The cycling of the three key chemical controls on life in the ocean (carbon, oxygen, & nitrogen) is undergoing unprecedented change in the oceans as a result of human activities. We aim to observe, understand, and predict complex interactions within these biogeochemical cycles, which will help us understand the implications of these changes for marine life and the climate.
Main Research Themes
OBSERVE: Ocean Observations & Technology
- Develop and apply innovative technologies for observing the chemical and microbial state of the upper ocean
- Quantify change in the marine environment by the chemical and microbial character of the upper ocean
UNDERSTAND: Field & Laboratory Based Experimentation
- Targeted, process-oriented experimentation that will improve our fundamental understanding of key processes determining carbon, oxygen, and nitrogen cycles in the ocean
- Investigation of the functional diversity of microbial communities and their role in biogeochemical cycling using genomics
PREDICT: Coupled Physical, Biogeochemical, and Ecological Modeling
- Develop data-assimilative, couple physical-biogeochemical models
- Once validated, the models will be used to predict ocean dynamics and provide a solid scientific basis for management of marine resources
Current CERC.OCEAN Research
The CERC.OCEAN laboratory is focused on chemical oceanography, with a number of high-quality instruments. To see what instruments, techniques, and measurements we are conducting within this laboratory, please visit our laboratory page.
Our group is working to equip commercial vessels with observation equipment and to leverage existing routes in order to gain additional data without the need for dedicated ocean science vessels.
SeaCycler is a new oceanographic mooring system that profiles a large suite of sensors through the upper ocean to collect simultaneous, high vertical resolution measurements near the surface while avoiding dangerous storm waves.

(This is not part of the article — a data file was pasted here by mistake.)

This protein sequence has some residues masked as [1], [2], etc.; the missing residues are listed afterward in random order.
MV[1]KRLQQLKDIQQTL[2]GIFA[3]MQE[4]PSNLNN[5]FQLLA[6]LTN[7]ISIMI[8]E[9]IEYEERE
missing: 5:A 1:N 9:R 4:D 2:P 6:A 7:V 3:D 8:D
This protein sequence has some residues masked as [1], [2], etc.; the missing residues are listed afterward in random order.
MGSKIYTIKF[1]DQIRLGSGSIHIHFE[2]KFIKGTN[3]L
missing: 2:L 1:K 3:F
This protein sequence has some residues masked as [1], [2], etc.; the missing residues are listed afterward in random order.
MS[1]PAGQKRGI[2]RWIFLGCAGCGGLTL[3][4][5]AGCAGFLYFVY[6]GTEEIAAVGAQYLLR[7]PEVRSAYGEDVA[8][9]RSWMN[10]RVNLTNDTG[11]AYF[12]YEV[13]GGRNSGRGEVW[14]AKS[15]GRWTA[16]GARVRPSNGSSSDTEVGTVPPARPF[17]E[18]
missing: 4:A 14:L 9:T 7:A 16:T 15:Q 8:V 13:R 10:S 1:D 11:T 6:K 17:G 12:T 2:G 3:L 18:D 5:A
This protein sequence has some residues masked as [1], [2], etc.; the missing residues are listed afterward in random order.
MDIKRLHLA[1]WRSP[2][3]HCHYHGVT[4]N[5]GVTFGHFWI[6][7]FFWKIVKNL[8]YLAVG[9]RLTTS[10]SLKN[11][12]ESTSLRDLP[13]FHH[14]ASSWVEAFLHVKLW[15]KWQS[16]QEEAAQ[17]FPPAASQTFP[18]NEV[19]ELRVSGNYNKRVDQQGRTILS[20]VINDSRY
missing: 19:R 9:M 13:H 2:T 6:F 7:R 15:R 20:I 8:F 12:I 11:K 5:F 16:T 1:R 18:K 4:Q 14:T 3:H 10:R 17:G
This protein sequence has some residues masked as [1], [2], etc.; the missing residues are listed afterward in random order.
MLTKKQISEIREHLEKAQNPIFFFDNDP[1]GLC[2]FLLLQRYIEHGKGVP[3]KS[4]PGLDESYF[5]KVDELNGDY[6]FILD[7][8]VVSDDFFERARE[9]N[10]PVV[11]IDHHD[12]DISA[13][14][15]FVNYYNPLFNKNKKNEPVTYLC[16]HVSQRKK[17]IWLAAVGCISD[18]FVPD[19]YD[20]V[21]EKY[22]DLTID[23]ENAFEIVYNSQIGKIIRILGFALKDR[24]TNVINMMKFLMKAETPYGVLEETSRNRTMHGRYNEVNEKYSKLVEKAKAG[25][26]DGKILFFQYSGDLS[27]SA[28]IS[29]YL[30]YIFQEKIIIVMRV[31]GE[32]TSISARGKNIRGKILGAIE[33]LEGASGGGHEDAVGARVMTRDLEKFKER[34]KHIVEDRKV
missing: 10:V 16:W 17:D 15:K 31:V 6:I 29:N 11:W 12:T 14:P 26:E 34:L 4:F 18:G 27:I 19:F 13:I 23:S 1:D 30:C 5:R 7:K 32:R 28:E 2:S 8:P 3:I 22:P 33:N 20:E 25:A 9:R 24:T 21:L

Collaborative Research Activities
- MEOPAR - Marine Environmental Observation Prediction and Response
- VITALS - Ventilation, Interactions and Transports Across the Labrador Sea
- OTN - Ocean Tracking Network
- HOSST - Helmholtz Research School for Ocean System Science and Technology
- TOSST - Transatlantic Ocean System Science and Technology
- POME - Pollution of Marine Environment
Additional Research Projects
The OTN Ocean Glider Programme regularly deploys two Teledyne Webb Slocum electric gliders along the Halifax Line, running from Chebucto Head to approximately 250 km offshore. Their mission is to provide oceanographic context for models of ocean dynamics that will be related directly to the activities of tracked species. Learn more.
A “one-stop-shop” portal to allow easy access to real-time ocean data and forecasts from a wide variety of sources, including citizens. From waves, to bottom temperature, to surface chlorophyll, to animal sightings… OceanViewer.org integrates all kinds of ocean data (from satellites, buoys, gliders, models, etc.) under an easy-to-use data browsing and visualization interface. Simply put, OceanViewer.org is a “Kijiji” for ocean data.